Objective: To characterize cerebrospinal fluid (CSF) YKL-40, a unique biomarker that reflects activation of microglial cells, in acute (AHI) and chronic HIV-1 infection (CHI) and to determine the effect of treatment initiation on levels of this marker.
Design: A cross-sectional study of two groups of HIV-infected participants at baseline and follow-up timepoints.
Methods: AHI (n = 33) and CHI (n = 34) participants underwent CSF and blood sampling before treatment initiation with combination antiretroviral therapy (cART) and at follow-up on cART in a subset of these individuals [6 months in AHI participants (n = 24), 1 year in CHI participants (n = 10)]. Measured parameters were analyzed at each timepoint. Analyses employed Mann-Whitney tests and Spearman correlations.
Results: Baseline median YKL-40 was higher in CHI than AHI (96844 versus 80754 ng/l; P = 0.011). Elevations in the CHI group relative to the AHI group persisted at follow-up despite treatment (87414 versus 66130 ng/l; P = 0.003). In untreated CHI, YKL-40 correlated with neopterin (r = 0.51, P = 0.0025), chemokine (CXC-motif) ligand-10 (r = 0.44, P = 0.011), and neurofilament light chain (r = 0.56, P = 0.0008) in CSF.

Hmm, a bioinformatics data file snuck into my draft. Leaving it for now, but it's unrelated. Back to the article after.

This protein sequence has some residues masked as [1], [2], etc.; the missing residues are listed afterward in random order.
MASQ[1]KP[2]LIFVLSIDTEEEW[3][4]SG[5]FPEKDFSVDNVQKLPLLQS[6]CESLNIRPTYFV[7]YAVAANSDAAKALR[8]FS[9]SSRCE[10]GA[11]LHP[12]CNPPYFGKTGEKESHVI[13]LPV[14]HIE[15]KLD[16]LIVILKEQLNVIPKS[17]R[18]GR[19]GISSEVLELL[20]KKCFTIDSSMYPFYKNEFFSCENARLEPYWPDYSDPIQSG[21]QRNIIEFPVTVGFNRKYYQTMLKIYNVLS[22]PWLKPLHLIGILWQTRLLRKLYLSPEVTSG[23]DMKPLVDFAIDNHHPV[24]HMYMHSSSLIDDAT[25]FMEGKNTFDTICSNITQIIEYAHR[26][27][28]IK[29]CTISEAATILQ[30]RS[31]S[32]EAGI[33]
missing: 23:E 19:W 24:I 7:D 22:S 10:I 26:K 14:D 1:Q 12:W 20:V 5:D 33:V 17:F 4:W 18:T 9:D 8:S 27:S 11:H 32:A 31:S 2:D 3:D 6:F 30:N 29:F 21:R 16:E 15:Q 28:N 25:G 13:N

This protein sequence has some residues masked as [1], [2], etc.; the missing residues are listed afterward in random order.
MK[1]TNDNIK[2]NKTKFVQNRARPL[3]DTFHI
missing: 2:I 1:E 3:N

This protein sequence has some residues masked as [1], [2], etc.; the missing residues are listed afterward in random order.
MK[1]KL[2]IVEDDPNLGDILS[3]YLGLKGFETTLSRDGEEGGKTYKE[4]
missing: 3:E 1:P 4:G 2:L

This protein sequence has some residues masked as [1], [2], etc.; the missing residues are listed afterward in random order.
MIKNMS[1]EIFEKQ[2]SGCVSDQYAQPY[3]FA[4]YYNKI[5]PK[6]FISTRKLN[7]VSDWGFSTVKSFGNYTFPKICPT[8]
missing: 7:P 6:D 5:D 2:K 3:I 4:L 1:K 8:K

Conclusions: This study is the first to describe the dynamics of CSF YKL-40 in two groups of HIV-infected individuals before and after cART and demonstrates the value of this marker in understanding HIV neuropathogenesis. The results suggest the utility of further exploring the prognostic value of YKL-40, particularly in individuals with early HIV infection or those initiating treatment during CHI.